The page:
There are a handful of books that every child is made to read during their growing-up years. For parents, syllabus committees and English teachers, they are akin to an instruction manual which they hope will instill a love for reading in children and strengthen their grasp over the English language. Popular inclusions in the list include Secret Seven, Famous Five, Chronicles of Narnia, Wind in the Willows and Lewis Carroll’s gem, Alice in Wonderland. Unfortunately, irrespective of whether the same children grow up to enjoy fiction, one hardly ever returns to these books because they are relegated as writing for kids. So, when I found that January 27th marked the 189th birth anniversary of Lewis Carroll, I tried hard to remember what his writing was about.
Apart from glimpses of Cheshire Cat’s smile and few stray anecdotes from Alice in Wonderland, everything else was a blur. So, while going through Carroll’s Wikipedia page, I was completely caught off-guard by the sheer expanse of his genius that even the most avid reader has ignored because once again “he’s not for grownups”. Not only was he a master of wordplay, puns, and imagery, but he was also a proof that science and arts can merge beautifully without emitting a pungent smell of discord. His writing floats lightheartedly on the confluence of mathematics and language.
Born as Charles Lutwidge Dodgson, Lewis Carroll led a fascinating life in which he donned many hats; each contributed to his fine sense of nonsense, rhyme, and lush imagery. Carroll exhibited an immense liking and strong talent for mathematics, cyphers, chess and puzzles, culminating in his lifelong studentship in mathematics at Christ Church, Oxford. His deeply analytical tendencies percolated into his creatives, rhyme scheme, labyrinthine landscapes and highly stylised verses with hidden clues. In short, Lewis Carroll being tied down by the burden of being “a children’s author” is probably one of the worst sins a literary academic could commit.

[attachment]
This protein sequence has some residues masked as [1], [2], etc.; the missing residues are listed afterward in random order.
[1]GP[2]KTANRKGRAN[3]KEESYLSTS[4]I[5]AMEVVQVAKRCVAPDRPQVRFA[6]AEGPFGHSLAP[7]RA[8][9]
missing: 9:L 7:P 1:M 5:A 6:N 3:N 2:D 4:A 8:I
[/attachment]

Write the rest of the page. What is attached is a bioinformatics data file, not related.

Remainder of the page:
In fact, when Martin Gardner approached publishing houses for commissioning a version of Alice in Wonderland that contained scholarly notes, they were quick to dismiss his idea. No one does all this for a children’s book. Gardner went on to author The Universe in a Handkerchief, a comprehensive volume delving deep into the works of Lewis Carroll; from his popular fiction down to his puzzles and letters. It is an excellent book, and I recommend it highly just so that we can acquaint ourselves to the genius we have missed out upon.
As standard with most fabulous creators, Carroll was mostly associated with one of his many dazzling creations. Of course, its Alice in Wonderland. But many remain blissfully unaware of his pioneering contribution to the criminally underrated world of nonsense verse. Edward Lear and Lewis Carroll were the earliest proponents of this form of writing. In India, Sukumar Ray’s (father of Satyajit Ray) Abol Tabol is the nonsense poetry handbook for Bengali children. Every child is acquainted with Bombagorer Raja (The King of Bombagor) who did absurd things like frame dried mangoes while his crazy Aunt chased pumpkins with a bat.